Overdose Response Program

The Overdose Response Program (ORP) is established by statute in Health-Ge​neral §§13-3101-3111, effective Oct. 1, 2013, with implementing regulations in COMAR​​, effective Mar. 3, 2014(Chapter revised September 12, 2016).

The Department of Health and Mental Hygiene (DHMH) oversees the ORP, authorizes private or public entities to conduct educational training programs, maintains a list of authorized entities, develops the core training curriculum, collects public health data on entity program operations and provides technical assistance.

Private or public entities eligible to apply for authorization​ approval include local health departments, community organizations, substance abuse treatment providers, other health care providers and any “person that addresses medical or social issues related to drug addiction.” Approved entities receive notification from DHMH on an official form. Authorization is valid for two years and may be renewed.

Authorized entities offer educational training programs to train and certify individuals on how to recognize and respond to opioid-related overdoses and safely administer naloxone. The training programs must follow the core curriculum​ that covers required topics including recognizing the signs and symptoms of opioid overdose, the importance of calling 911, and how to properly perform rescue breathing, administer naloxone (intranasal and/or intramuscular) and care for the person until emergency help arrives. Training programs must be conducted by a Maryland-licensed physician or advance practice nurse or by an entity employee or volunteer under a written agreement between the entity and a supervisory physician or advance practice nurse or pharmacist that includes components enumerated in the statute and regulations.

Authorized entities issue certificates to successfully trained individuals and may have a physician/advance practice nurse on site to write prescriptions to certificate holders and dispense naloxone. Entities  may also dispense naloxone to trainees through the use of an ORP specific standing order. An entity intending to dispense naloxone must provide information to DHMH on its naloxone dispensing protocols​​ with its application for authorization.  Authorized entities are also required to maintain and report to DHMH certain records with respect to training, certificate issuance and naloxone dispensing and reversal reporting.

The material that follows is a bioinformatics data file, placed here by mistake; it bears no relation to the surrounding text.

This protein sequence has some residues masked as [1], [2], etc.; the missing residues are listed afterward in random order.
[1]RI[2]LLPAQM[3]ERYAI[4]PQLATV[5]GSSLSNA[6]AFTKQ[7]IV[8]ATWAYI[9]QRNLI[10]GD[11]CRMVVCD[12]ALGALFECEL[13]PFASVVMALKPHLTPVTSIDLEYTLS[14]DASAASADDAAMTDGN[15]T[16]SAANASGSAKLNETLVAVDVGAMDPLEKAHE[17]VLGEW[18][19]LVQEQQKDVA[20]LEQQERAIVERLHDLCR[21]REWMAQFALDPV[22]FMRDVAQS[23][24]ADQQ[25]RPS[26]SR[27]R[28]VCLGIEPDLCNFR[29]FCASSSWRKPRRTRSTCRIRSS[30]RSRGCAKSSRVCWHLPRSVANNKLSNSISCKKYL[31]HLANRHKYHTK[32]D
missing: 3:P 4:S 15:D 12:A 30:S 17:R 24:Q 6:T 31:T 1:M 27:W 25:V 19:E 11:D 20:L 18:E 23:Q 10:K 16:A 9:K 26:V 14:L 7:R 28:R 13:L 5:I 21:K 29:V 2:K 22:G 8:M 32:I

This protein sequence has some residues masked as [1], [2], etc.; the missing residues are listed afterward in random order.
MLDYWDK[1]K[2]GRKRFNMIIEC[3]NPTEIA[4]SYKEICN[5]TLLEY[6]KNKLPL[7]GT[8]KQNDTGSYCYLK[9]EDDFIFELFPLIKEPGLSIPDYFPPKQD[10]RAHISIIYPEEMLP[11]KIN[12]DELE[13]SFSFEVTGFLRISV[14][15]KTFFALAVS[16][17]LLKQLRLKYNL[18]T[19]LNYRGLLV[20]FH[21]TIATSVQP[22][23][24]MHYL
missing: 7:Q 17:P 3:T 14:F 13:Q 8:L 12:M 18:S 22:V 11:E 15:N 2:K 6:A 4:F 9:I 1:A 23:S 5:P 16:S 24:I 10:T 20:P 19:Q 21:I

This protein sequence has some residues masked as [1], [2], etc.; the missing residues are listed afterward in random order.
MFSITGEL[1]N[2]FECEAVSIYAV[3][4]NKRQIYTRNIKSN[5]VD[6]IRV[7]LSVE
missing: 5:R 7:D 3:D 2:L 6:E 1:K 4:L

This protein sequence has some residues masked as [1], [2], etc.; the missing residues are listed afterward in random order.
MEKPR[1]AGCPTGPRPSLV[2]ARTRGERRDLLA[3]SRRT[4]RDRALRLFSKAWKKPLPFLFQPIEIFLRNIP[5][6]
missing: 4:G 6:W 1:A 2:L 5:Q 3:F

A certificate applicant shall be at least 18 years old; have, as a result of his/her occupation or volunteer work or family or social experience, the ability to assist an individual experiencing an opioid overdose; successfully complete an educational training program; and submit an official Trainee Application to Entity​ for Certificate  form to the authorized entity. The authorized entity will issue the individual a certificate that entitles the certificate holder, upon presentment, to obtain a prescription for naloxone in his or her own name from a physician or advance practice nurse with prescribing authrotiy  and have the prescription filled at the authorized entity (if it dispenses naloxone), at a pharmacy that stocks naloxone or by a physician or advance practice nurse who dispenses naloxone.

Certificate holders may possess naloxone and the supplies necessary to administer the medication (e.g. syringe, atomizer), and administer it to someone in danger of dying from an opioid overdose when emergency medical personnel are not immediately available. Certificates are valid for two years and may be renewed after completion of a refresher training program or demonstrated proficiency.​